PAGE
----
Development chiefs have a second chance to refuse plans for nine flats next to a Bath pub after their “irrational” decision to support the scheme was overturned in the High Court.
Park View resident Susan Walker launched a judicial review after councillors rejected “overwhelming” officer advice to refuse the application for Belvoir Castle in 2018.
Judge Mrs Justice Jefford found that the planning committee erred in law by taking immaterial considerations into account because there was no evidence that the Lower Bristol Road pub’s future would be secured by the development.
She said members had acted irrationally and failed to give sufficient reasons for approving the application.
After quashing their decision, the application will come back before the committee on 15th December, again with a recommendation for refusal.
Rengen’s plans propose building a three-storey apartment block, refurbishing the Westmoreland pub, demolishing and replacing the Grade II-listed skittle alley and building a new community room.
Opposing the application, the Bath Heritage Watchdog said the 150-year-old skittle alley was believed to be Bath’s oldest and was “far too important to be considered disposable”.
It said the apartment block would leave Park View residents feeling “hemmed in”, concerns echoed by the Bath Preservation Trust, which said it was sceptical if the apartments were needed “to essentially keep this well-placed pub as financially viable”.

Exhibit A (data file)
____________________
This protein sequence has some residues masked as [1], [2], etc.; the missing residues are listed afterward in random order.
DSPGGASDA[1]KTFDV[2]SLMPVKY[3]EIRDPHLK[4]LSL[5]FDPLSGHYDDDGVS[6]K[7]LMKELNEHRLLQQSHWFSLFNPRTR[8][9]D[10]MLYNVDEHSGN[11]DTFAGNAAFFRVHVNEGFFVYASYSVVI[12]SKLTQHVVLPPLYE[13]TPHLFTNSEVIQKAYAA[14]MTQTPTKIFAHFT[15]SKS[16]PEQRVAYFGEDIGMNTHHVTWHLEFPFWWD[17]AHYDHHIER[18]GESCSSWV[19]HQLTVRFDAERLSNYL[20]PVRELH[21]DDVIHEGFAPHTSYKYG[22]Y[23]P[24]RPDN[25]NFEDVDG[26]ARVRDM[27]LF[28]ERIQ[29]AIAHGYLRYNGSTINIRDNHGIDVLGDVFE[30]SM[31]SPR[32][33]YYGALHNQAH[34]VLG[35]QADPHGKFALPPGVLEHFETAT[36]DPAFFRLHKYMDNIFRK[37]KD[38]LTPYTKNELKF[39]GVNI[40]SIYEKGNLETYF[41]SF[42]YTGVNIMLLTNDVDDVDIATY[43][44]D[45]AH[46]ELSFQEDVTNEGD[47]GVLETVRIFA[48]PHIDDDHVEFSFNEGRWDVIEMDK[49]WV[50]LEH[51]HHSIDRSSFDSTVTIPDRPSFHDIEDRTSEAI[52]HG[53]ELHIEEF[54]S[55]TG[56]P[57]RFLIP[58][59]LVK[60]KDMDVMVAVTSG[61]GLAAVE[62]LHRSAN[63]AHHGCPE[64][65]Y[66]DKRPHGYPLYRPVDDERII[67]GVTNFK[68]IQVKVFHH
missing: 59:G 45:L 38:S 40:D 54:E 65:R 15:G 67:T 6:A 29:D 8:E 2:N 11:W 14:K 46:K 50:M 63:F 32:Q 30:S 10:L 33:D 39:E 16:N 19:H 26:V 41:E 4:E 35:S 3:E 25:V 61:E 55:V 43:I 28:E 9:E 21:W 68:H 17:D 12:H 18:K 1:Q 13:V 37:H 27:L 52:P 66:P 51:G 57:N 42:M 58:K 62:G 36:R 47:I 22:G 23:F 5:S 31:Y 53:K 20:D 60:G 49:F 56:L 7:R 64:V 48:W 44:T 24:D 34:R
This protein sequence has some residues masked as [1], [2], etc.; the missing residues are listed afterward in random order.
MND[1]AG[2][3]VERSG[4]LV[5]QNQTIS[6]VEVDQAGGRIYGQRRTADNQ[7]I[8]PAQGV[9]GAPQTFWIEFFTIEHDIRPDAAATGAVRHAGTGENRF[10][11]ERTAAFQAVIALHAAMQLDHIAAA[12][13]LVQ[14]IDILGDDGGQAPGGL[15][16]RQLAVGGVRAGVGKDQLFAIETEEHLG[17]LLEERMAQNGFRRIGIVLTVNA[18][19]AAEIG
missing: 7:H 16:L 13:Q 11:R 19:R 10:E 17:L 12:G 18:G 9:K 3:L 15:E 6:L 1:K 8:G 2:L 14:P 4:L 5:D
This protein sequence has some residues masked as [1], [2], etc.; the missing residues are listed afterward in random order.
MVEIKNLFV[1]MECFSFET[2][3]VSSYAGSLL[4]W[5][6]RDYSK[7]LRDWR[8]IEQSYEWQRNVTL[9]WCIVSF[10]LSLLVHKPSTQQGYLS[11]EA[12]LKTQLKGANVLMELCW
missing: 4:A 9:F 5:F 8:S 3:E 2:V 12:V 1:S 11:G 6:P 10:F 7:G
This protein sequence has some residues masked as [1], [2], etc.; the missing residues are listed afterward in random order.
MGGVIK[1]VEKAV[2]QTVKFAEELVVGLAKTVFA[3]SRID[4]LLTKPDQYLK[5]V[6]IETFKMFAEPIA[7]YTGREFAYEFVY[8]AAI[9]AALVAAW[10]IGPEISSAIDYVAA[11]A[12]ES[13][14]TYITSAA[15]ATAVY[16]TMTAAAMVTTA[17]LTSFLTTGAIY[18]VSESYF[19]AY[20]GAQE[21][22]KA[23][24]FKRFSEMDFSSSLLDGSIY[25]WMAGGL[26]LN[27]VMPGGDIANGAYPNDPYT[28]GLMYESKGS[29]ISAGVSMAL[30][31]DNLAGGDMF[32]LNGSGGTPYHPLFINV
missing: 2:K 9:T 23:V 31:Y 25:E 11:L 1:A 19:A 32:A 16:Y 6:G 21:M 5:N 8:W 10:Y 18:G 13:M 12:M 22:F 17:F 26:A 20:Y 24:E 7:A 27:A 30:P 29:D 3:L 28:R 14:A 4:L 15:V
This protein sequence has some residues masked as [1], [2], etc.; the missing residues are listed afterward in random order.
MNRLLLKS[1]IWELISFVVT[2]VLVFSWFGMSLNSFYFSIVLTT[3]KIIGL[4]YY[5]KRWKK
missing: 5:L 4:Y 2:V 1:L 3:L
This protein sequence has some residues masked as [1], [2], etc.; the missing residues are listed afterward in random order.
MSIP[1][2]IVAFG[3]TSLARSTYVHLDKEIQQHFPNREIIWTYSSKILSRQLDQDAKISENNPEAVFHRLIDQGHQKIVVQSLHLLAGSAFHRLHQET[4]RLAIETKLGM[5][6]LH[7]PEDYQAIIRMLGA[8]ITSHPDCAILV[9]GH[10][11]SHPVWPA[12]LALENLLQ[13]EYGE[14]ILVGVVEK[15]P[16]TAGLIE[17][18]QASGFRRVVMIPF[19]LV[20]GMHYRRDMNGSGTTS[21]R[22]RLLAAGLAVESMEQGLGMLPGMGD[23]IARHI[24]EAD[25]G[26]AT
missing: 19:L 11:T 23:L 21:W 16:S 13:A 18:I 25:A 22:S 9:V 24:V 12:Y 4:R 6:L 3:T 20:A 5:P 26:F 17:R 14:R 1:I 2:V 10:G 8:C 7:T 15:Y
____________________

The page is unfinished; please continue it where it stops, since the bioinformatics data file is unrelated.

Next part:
“We can see little other than developer financial gain, especially in that it does look likely that these units will either be holiday lets or student studios, given the compromised open living space,” the trust said.
While there were 14 other objections, a petition with 71 signatures was also submitted to the council supporting the development to “enable the landlords to find new revenue streams to protect the Belvoir Castle’s future”.
But planning officers said there was “no tangible evidence” that improving the pub’s facilities would increase its profitability.
They said: “It is not considered that the development and the long term viability of the pub are intrinsically linked. If the development is permitted, the approved flats would not be in the same ownership as the Belvoir and it is therefore questioned as to how the development would sustain the viability of the Belvoir in the long term.”
Recommending refusal, planning officers said the development would harm nearby heritage assets and the conservation area, have a significant detrimental impact on neighbouring homes and exacerbate parking problems.
They said the developer had failed to demonstrate that there were no other sites available at a lower risk of flooding.
Bath and North East Somerset Council took no part in the judicial review after conceding the decision was unlawful but developer Rengen opposed Park View resident Ms Walker’s application.
Stephen Sumner, Local Democracy Reporter